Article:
When we decided to build a new store, we concluded that we would do so only if the building could reflect our commitment to the environment and sustainability. The challenge was to incorporate as many energy-saving measures and recycled products as possible given our budget parameters. We had to make many trade-offs in the process, foregoing certain amenities in favor of the more ecological components. The new structure is one we are proud of, one we think will illustrate that “green building” is a feasible option for smaller-scale initiatives.
Durisol Block Construction
Durisol blocks are made from recycled waste wood (100% natural lumber). The rockwool (mineral fiber) insulation is made with recycled content and is moisture-resistant and non-combustible. Combined, the these two components provide exceptional insulation properties, which mean lower heating and cooling energy use. The triple-pane windows also help in this regard. The blocks are made with inert materials and have no VOC (volatile organic compound) off-gassing. Mold-proof construction helps maintain building integrity and improve indoor air quality. Construction is easy since the blocks are dry-stacked with no mortar between them and then filled with concrete and reinforcing bars. They are pest-resistant, sound-absorbent, and the interior and exterior finishes (drywall, plaster, stucco, etc.) can be applied directly to the blocks and favorite paintings and exterior siding can be hung with regular wood nails, screws, and tacks.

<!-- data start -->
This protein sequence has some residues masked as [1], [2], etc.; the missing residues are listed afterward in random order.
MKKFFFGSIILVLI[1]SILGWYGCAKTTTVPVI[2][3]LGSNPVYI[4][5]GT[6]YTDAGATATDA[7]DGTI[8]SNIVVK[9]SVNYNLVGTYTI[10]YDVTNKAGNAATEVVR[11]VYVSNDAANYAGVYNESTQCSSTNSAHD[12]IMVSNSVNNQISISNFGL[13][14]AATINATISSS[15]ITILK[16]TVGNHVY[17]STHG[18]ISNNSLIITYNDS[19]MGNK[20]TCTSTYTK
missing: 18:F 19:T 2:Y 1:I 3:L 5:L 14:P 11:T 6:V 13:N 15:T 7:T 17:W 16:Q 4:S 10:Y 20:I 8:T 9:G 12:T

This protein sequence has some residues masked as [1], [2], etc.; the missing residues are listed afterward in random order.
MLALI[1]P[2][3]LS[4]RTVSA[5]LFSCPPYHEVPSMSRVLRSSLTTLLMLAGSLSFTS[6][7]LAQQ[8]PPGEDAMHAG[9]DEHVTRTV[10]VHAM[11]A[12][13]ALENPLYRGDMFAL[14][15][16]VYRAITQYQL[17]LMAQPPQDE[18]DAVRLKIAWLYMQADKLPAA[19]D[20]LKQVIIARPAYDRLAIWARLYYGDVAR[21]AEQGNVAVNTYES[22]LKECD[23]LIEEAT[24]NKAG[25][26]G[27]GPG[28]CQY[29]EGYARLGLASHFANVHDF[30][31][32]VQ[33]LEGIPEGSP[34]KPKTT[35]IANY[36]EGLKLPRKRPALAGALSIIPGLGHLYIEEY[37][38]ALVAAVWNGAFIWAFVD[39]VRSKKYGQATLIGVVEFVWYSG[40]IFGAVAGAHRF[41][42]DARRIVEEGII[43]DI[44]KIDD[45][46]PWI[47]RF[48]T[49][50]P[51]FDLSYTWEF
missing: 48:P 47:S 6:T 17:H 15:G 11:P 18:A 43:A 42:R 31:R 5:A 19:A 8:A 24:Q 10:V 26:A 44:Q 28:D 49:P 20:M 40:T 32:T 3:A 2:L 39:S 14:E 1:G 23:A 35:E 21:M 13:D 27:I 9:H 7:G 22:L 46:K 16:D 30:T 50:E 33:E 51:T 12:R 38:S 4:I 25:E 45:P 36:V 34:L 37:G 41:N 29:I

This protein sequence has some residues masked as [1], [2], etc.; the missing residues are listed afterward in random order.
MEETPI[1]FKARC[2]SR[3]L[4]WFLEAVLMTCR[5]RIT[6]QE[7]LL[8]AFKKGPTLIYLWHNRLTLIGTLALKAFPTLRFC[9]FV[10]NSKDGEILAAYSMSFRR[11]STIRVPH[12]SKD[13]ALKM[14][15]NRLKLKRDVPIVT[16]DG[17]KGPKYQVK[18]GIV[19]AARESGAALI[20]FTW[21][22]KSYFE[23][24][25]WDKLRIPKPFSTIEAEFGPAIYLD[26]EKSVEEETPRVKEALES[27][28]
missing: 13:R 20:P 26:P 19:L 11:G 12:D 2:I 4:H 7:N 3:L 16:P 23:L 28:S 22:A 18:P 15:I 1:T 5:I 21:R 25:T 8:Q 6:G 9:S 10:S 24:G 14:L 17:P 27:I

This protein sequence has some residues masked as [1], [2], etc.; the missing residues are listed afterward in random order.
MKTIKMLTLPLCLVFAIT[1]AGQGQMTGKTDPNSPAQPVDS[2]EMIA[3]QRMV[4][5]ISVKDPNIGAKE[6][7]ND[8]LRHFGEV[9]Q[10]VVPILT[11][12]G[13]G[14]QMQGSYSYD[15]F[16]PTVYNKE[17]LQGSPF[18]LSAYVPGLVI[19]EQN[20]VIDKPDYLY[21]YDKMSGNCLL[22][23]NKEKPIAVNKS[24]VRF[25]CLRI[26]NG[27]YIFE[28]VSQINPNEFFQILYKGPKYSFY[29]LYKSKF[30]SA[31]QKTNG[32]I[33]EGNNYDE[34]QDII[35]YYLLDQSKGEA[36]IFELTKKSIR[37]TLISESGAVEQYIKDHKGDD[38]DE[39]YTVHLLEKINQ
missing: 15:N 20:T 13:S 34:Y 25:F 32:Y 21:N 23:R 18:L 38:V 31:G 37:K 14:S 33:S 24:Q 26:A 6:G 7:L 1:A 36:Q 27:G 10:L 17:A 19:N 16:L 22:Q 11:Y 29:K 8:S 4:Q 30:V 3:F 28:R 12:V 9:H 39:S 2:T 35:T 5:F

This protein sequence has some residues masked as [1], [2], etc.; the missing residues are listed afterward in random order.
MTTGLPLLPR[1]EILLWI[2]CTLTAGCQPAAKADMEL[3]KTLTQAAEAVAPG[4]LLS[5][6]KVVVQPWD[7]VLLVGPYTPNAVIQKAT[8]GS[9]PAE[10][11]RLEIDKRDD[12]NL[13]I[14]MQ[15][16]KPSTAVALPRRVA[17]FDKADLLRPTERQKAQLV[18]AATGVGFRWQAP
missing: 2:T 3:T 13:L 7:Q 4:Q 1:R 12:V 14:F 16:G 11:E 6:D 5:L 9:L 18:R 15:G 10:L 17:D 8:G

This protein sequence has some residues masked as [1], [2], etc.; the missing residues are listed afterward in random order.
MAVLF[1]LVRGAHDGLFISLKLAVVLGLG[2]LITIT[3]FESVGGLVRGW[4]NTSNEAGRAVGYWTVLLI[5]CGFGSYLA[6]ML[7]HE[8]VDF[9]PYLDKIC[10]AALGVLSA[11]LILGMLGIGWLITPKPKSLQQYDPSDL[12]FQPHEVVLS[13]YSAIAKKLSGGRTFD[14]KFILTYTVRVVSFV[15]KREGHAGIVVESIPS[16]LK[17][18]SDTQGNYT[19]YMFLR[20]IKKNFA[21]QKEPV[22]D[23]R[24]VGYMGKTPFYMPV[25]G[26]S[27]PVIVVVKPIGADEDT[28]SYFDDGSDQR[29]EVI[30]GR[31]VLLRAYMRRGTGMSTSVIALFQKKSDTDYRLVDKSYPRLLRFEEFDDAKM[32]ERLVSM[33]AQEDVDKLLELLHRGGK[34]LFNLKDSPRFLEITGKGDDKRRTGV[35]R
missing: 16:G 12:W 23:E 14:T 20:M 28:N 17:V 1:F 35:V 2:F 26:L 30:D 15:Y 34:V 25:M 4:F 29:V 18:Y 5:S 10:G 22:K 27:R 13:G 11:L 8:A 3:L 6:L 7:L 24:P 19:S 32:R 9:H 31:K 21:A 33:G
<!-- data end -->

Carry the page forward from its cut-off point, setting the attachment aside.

For every kilowatt of electricity used, we buy a kilowatt of wind energy. By doing this, we support investment in renewable energy in New York State. It is estimated that 20% of New York’s energy needs can be met through wind energy. The program was developed through combined efforts of the New York State Research and Development Authority (NYSERDA) and the New York State Public Service Commission, under the leadership of George Pataki. Anyone on the grid, whether an individual household or a business, can participate in this program.
Heat that is generated from the cooler and freezer equipment in the Farm Store is captured and used to heat hot water for use in the store, bakery, and deli.
Although the register counters may look like they’re made with a wood product, they are actually made from an innovative material that combines renewable wheat straw fiber with a formaldehyde-free resin.
Design for Community
Throughout the design process, we were also cognizant of the store being a hub for human interaction. We wanted the Farm Store to be a place for good conversation, comfortable relaxation, and education. To this end, we created a village green outside of the Store with picnic tables and benches. We created a Café space (which we hope to soon expand!) inside the Store. Sidewalks and easy-access parking for both cars and bicycles was created. And we created display space for educational materials, artwork by local artists, and crafts by local artisans.
From the Farm Store to the cob bread-baking ovens, we strive to build all structures with the people and planet in mind!
Design for the Future
Although we haven’t been able to afford the actual installation yet, we designed the new building with a large south-facing roof. We look forward to installing a solar array in the future! If you are interested in contributing to or investing in this endeavor, please contact us!